Starting your Arizona corporation probably seemed tricky at first. You had to do paperwork like Articles of Incorporation or Organization, create a business plan, and more. Now that you’ve had nearly a year of operation in Arizona, it’s time to think about filing your Arizona annual report.
If your business is an LLC, great news! Arizona is unusual because it’s one of the few states where LLCs don’t have to file annual reports. Therefore, this article will deal primarily with annual reports for Arizona corporations.
If you miss the filing deadline, you’ll lose your special corporate liability protections and tax status in Arizona, and the state will eventually dissolve your corporation. Fortunately, we’ve outlined the steps below to file your report.
The Arizona annual report signals to the government and the public that your business is still in operation. Your annual report allows the state to keep track of who runs your corporation and its assets. Filing on time will keep your Arizona business in good standing.
Your Arizona annual report differs from the more comprehensive report that the federal Securities and Exchange Commission (SEC) may require from businesses over a certain level of value and capitalization. It’s also different from an annual shareholder report, which some large companies may send to their stockholders.
An annual report is also different from a federal tax return, which your corporation may have to file annually with the IRS under the advice of your tax advisor. Moreover, your company may be subject to a state corporate income tax through the Arizona Department of Revenue.
In addition to tracking your company’s ownership and vital information for the state of Arizona, your annual report also informs others about your company, as it is a matter of public record searchable by and accessible to all.
You’ll do your annual filing through the Arizona Corporation Commission’s eFile system. All Arizona corporations are required to file an annual report in order to maintain good standing. Again, Arizona LLCs don’t need to file an annual report.
Per Arizona statute, an Arizona corporation must file an annual report containing certain information about the company’s location, ownership, assets, and business operations.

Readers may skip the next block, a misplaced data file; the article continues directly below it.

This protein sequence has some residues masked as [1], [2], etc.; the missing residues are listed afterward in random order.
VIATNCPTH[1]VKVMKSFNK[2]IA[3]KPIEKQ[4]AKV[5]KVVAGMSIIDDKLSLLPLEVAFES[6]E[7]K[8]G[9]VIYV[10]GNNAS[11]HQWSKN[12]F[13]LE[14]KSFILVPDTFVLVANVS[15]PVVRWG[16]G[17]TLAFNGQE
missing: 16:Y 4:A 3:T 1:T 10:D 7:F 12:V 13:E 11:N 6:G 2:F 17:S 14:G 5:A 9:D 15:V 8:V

An Arizona LLC has no requirement to file an annual report.
Many states treat business records, such as annual reports, as a function of the office of the secretary of state or department of revenue. Arizona, however, has an entire agency especially for the administration of corporations, the Arizona Corporation Commission (AZCC).
You can file your Arizona annual report online through the AZCC’s eFile system. You’ll need to register and create an account to track your filings if you haven’t already done so when you formed your corporation.
You’ll need your Arizona business entity number in order to file. This is the number you received from the AZCC when you first incorporated the business. This isn’t the same as the federal employer identification number (EIN), which you may have received from the IRS.
If you can’t find your business entity ID, use the AZCC’s search utility to look it up. This service is also how other users can locate information about your Arizona business — or how you can check the availability of a name for your next business venture.
If for any reason you can’t file online, contact the AZCC to discuss your options.
As of 2020, the AZCC doesn’t allow in-person transactions due to COVID-19 restrictions. However, you may be able to arrange to drop off your paperwork.
Do not use your annual report to update your company’s address, board of directors, or other information. The AZCC has separate forms for this.
When you file your annual reports and updates, keep in mind that these are public records. Anyone with an Internet connection can find them via the search engine publicly offered by the AZCC.